The Medicinal Herb Info site was created to help educate visitors about the often forgotten wisdom of the old ways of treating illnesses. Many of today's drugs and medicines were originally derived from natural ingredients, combinations of plants and other items found in nature.

We are not suggesting that you ignore the help of trained medical professionals, simply that you have additional options available for treating illnesses. Often the most effective treatment involves a responsible blend of both modern and traditional treatments.

We wish you peace and health!

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    Canada Moonseed

    Scientific Names

    Canada Moonseed

    • Menispermum canadense L.
    • Menispermaceae
    • Moonseed family

    Common Names

    • American sarsaparilla
    • Canadian Moonseed
    • Moonseed
    • Texas sarsaparilla
    • Vine-maple
    • Yellow parilla
    • Yellow sarsaparilla
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      Parts Usually Used

      Leaves and roots
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      Description of Plant(s) and Culture

      A perennial vine; the round, woody, twining vine of the moonseed family, with small clusters of purple berries and crescent-shaped seeds. Climbing woody vine; 8-12 feet tall. Root is bright yellow within. The leaves are smooth, with 3-7 angles or lobes; stalk attached above the base. Flowers small, whitish; in loose clusters; June to August. The fruit is globular, bluish-black drupe upto 1/2 inch across; resemble grapes.
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      Where Found

      Rich, moist thickets, moist woods, hedges near streams. Quebec, western New England south to Georgia; Arkansas; Oklahoma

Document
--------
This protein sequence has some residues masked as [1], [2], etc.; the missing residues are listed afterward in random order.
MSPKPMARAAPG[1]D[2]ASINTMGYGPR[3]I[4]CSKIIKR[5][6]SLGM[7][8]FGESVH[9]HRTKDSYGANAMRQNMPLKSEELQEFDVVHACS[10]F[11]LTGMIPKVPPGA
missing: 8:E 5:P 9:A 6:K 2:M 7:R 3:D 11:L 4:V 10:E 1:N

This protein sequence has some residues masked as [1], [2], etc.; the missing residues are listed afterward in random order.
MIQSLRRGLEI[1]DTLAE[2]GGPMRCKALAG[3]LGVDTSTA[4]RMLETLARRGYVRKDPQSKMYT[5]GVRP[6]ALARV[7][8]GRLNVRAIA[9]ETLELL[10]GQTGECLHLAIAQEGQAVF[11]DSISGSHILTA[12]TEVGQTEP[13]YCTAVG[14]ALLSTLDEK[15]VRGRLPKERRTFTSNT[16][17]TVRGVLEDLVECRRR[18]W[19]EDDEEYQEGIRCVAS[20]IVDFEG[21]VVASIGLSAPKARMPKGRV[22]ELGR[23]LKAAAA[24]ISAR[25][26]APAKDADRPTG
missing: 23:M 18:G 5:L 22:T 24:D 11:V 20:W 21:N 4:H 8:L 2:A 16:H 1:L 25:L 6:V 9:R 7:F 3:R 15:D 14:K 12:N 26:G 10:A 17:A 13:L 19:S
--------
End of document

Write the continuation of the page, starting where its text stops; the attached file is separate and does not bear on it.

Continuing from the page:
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      Medicinal Properties

      Bitter tonic, diuretic, laxative
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      Uses

      Native Americans used root tea for indigestion, arthritis, bowel disorders; also as a blood cleanser and “female tonic”.

      Externally, physicians used root (tincture) as a laxative, diuretic; for syphilis, general debility, and chronic skin infections. Sometimes used as a substitute for Sarsaparilla
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      Warning

      Poisonous. Fatalities have been reported from children eating seeds and fruits. Some people reportedly confuse this plant with edible wild grapes.
      Care should be taken to correctly identify this herb. The black/purple berries are poisonous. The toxicity of the rootstock is due to its bitter alkaloids.

      Never use this herb without medical supervision.
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      Bibliography

      Buy It! Eastern/Central Medicinal Plants, by Steven Foster and James A. Duke., Houghton Mifflin Company, 215 Park Avenue South, New York, NY 10000

      Buy It! The Herb Book, by John Lust, Bantam Books, 666 Fifth Avenue, New York, NY. copyright 1974.

      Buy It! The Rodale Herb Book: How to Use, Grow, and Buy Nature’s Miracle Plants (An Organic gardening and farming book), edited by William H. Hylton, Rodale Press, Inc. Emmaus, PA, 18049., 1974

      Buy It! Secrets of the Chinese Herbalists, by Richard Lucas, Parker Publishing Company, Inc., West Nyack, NY, 1987.

      Buy It! Indian Herbalogy of North America, by Alma R. Hutchens, Shambala Publications, Inc., Horticultural Hall, 300 Massachusetts Avenue, Boston, Massachusetts 02115, 1973

      Buy It! Webster’s New World Dictionary, Third College Edition, Victoria Neufeldt, Editor in Chief, New World Dictionaries: A Division of Simon & Schuster, Inc., 15 Columbus Circle, New York, NY 10023

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